Traditional reference service is dead--- or dying. This blog will focus on new approaches toward providing library assistance to patrons... or whatever else I feel like rambling on about.

Friday, April 14, 2006

Lacrosse & Podcasting

Ok, so the hot topic this week is Microsoft’s Academic Search product. I’m sure everyone will be eager to compare it with Google Scholar and those library databases that we spend millions of dollars on… but honestly, I’m more interested in the Johns Hopkins Women’s Lacrosse Team. I wish lax received more cable coverage, I mean, it’s better than bass fishing or paintball or whatever else ESPN2 is playing during the off-season. I wish I had checked out JHU lax when I lived near Wash DC.

I spoke with
Jim Milles today on his podcast show about Next Generation Librarianship in reference to my coup. I feel like I have so much more to say on the topic and I am thinking about releasing a supplemental podcast next week.

Jim also gave me some great ideas and advice for podcasting. This has been hovering in my mind for a while. I thought it would be nice to do a podcast supplement to various writings and presentations—a way to sum up or expand on the concept. It’s going to be interesting to see how ISI handles all these new mediums with their citation reports in the future.

I also got to thinking about a podcast for my library. One of the challenges is that we follow the subject specialist model and it would be hard to present a united podcast beamed out to our patron community. Therefore, I’m thinking for the Fall of creating a weekly series called MEcast—directed toward the ME community of about 2,000 students and faculty. A 10-15 minute weekly segment, blending lib & resource info, interviews, news, pop culture, music, whatever. I’m going to read up on the tech specs this weekend.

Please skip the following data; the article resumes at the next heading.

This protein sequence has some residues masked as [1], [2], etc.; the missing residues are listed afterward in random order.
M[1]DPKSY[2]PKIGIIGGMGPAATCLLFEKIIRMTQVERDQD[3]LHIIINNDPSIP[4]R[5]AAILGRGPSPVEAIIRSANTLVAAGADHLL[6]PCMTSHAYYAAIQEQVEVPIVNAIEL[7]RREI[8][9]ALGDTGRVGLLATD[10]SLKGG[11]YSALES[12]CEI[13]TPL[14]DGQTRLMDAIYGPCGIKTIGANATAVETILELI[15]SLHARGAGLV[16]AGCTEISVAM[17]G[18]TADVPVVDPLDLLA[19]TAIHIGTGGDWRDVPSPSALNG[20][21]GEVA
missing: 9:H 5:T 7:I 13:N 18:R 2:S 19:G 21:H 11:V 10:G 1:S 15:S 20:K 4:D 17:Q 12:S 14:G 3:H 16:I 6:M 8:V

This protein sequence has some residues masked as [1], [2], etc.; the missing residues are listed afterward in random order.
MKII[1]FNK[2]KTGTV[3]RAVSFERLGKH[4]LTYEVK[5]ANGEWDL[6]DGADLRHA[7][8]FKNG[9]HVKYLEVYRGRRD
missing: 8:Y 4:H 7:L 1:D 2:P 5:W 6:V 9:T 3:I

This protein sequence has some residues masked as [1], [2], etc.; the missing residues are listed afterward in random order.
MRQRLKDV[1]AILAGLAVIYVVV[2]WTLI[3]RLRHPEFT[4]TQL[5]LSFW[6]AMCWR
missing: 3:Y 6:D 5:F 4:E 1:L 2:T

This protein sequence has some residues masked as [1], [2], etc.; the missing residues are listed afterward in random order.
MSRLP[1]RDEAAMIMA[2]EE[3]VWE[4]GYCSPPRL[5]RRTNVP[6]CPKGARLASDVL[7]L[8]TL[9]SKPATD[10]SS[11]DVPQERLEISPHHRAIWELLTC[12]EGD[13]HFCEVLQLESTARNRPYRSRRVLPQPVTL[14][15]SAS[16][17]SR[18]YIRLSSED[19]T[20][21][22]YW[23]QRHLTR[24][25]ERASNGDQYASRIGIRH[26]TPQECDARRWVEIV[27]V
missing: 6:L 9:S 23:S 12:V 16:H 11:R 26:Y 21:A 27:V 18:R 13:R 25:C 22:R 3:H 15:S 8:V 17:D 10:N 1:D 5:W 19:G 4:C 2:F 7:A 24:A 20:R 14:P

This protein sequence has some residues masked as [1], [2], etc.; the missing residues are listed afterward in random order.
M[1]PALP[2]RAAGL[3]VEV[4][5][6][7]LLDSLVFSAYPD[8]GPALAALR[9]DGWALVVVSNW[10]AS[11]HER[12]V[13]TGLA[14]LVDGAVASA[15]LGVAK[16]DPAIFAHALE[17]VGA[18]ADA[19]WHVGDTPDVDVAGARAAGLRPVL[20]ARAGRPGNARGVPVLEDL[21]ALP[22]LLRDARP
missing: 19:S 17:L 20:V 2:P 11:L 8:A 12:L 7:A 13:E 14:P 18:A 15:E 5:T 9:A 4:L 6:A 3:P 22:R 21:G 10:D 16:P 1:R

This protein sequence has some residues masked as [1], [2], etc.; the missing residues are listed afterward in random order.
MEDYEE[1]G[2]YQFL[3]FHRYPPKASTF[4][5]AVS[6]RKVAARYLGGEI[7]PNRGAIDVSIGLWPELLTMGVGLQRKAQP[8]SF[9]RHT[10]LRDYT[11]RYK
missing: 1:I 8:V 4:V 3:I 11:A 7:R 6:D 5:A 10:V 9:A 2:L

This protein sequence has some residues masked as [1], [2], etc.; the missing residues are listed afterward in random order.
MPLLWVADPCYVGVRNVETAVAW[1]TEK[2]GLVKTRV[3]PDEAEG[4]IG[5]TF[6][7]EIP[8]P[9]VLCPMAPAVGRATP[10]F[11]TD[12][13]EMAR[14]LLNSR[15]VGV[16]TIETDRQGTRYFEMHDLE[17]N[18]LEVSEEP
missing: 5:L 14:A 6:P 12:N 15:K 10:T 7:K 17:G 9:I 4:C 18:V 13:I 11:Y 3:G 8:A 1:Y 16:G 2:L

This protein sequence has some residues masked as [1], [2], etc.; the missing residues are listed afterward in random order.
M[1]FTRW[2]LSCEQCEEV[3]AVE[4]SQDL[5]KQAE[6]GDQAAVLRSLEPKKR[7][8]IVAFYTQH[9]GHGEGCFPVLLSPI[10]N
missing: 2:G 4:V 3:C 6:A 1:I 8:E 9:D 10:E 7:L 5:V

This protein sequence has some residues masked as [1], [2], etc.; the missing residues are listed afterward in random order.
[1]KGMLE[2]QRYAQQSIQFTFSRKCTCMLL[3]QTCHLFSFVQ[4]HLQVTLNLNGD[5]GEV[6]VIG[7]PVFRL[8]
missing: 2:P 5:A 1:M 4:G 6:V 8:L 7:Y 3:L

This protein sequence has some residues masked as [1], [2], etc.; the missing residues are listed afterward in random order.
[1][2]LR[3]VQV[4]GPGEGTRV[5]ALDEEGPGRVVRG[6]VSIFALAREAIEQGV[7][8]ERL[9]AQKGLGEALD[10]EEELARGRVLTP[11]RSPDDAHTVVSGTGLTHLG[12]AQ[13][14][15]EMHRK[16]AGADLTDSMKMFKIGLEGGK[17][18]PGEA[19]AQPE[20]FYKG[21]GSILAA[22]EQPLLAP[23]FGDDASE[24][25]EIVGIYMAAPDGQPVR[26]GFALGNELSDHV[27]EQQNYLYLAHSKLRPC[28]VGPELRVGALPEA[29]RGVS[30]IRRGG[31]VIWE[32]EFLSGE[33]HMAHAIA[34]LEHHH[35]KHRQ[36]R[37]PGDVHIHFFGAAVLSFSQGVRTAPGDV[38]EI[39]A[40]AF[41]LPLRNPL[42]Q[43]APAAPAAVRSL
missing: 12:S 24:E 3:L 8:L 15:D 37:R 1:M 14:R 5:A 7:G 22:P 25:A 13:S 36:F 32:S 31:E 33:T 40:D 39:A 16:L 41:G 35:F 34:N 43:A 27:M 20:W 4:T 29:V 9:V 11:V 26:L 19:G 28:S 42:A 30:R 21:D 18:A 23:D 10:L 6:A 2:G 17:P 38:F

Jim suggested using
LibSin as a host, which only costs $5 a month for the type of project I want to do. So here is a typical Next Gen attitude (oh and I hate the term ‘next gen’ --more on that later) rather than talking with our Systems Department about hosting it, or forming a committee to cover content and workflow, I’m going to spend the $5 myself and generate my own product. One of my core job duties is to ‘promote the Library to the School of Mechanical Engineering’ and we’re given the freedom to carry out this charge anyway we choose. So stay tuned: screen and podcasts are the emerging theme of my Summer.

Monday, April 10, 2006

OMG! We should IM!

So it seems that IM has recently become the hot topic. I can’t wait until three years from now when librarians ‘discover’ ipods and start talking about new ways to reach students through mobile devices.

Anyway, on the topic of IM, I want to build an
AIM Bot. Tag this as a pipedream, but I had a good talk with Ross a few weeks ago and there is faint possibility that we might work on this over the summer.

Now granted, bots are not new. I’ve seen a presentation on this at CIL (not AIM though) several years ago--- however after a little searching I could not easily find an AIM BOT for libraries. If you know of any, post the screen-name, please!

This is the main menu from the ShoppingBuddy bot:



I’d like to customize it to fit our needs with options like:

  • Find Books
  • Find Articles
  • Explore a Topic
  • Get Help (IM us!)
  • Library Hours
  • Library Classes & Workshops
  • Check Your Account
  • Renew Your Books
  • Reserve the Rehearsal Studio

It could really supplement to our website. I think if marketed correctly it could be kind of cool. Go strong with it during the freshmen orientation. Plaster the screen-name (illegally) all over the dorms and campus. Print napkins for the café with the name on it. Buy a full page add in the student paper with the entire page blank except in the middle: GTLibraryBot, buddy list us! Create a since of mystery/intrigue. Let people find it. Make them want to b-list you to see what the hype is all about. Word of mouth with take over after that.

Good Old Gorman!

When will Michael Gorman stop embarrassing us? Seriously, I think he's set us back 20 years!